Can one of you explain the thinking that went into that commercial? Thank you.
— Slabbed New Media (@SLABBEDblog) February 2, 2015
I recently met with a group of political strategists that noticed our little blog in Soggy Bottom and the information exchange was very enlightening for me. I’m as interested in the mechanics of the story as the story itself and the tales I was told of how these folks manipulated the traditional media were very interesting. More than any other skill set these folks had a keen understanding of human behavior which is a shared passion with us at Slabbed.
The garden variety bashing I sometime engage in to drive traffic sometimes obscures the fact Slabbed is in reality a quest for knowledge as in getting all the facts that surrounded the blanket denials of insurance coverage after Katrina no matter where those facts may lead. This may sound elementary, indeed even simplistic, but I’d submit we stand in stark contrast to our own insurance regulators that ignored all the evidence of fraud on part of their corporate benefactors from the insurance industry after Katrina, Mike Chaney even going so far as to attack the Rigsby sisters, who exposed the fraud perpetrated by State Farm on the US Treasury here in Mississippi. This frankly came as no surprise to me, especially after it came out that the lawyer who ran the market conduct study for Mr Chaney left the Mississippi Department of Insurance for State Farm’s Jackson based law firm.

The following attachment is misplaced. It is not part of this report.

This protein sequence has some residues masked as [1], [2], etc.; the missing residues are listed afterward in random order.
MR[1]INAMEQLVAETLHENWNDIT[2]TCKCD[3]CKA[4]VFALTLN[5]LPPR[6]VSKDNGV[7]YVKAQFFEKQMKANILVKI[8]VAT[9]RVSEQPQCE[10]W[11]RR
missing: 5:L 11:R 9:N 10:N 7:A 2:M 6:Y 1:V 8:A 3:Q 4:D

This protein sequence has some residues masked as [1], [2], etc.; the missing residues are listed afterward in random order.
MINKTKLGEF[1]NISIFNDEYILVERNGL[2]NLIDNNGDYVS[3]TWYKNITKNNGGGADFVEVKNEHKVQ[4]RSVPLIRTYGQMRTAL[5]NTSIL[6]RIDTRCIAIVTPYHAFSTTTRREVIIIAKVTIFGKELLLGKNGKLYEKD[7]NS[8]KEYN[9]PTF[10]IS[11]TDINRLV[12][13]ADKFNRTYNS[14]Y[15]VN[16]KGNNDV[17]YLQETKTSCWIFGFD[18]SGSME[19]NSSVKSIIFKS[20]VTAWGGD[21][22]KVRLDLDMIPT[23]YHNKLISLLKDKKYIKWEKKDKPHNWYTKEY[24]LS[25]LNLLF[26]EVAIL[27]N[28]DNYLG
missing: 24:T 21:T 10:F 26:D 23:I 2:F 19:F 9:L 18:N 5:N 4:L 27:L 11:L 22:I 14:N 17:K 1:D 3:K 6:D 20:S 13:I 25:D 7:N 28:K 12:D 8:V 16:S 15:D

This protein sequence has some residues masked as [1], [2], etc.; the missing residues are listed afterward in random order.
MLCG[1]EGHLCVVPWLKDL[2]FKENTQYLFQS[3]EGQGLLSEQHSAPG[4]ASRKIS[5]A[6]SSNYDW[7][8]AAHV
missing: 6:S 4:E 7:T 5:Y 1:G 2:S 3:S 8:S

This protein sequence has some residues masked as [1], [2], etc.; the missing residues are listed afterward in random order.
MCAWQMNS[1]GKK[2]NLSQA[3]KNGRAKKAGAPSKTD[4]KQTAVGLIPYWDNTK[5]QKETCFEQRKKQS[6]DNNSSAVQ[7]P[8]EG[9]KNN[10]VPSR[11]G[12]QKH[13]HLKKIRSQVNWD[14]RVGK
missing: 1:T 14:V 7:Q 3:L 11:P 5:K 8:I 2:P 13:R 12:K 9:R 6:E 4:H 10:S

Insurance companies have lots of money to throw around and spend vast sums of money on shills, propagandists and their own in-house PR departments. These folks are mostly rent an opinion hookers that dispense half-truths in furtherance of their own paychecks. Armed with lots of factoids and ready made quotes, deadline pressed journalists flock to them in droves, often uncritically lapping up the intellectually dishonest drivel folks like the III’s Robert Hartwig, who this past summer passed off a bogus poll about the NFIP to the media. To her credit, Becky Mowbray over at the T-P busted Hartwig and frankly I was amused at Mike Chaney’s blatant duplicity in the Sun Herald’s reporting on the same topic. I guess Chaney tells so many whoppers he can’t keep them all straight but that is another post.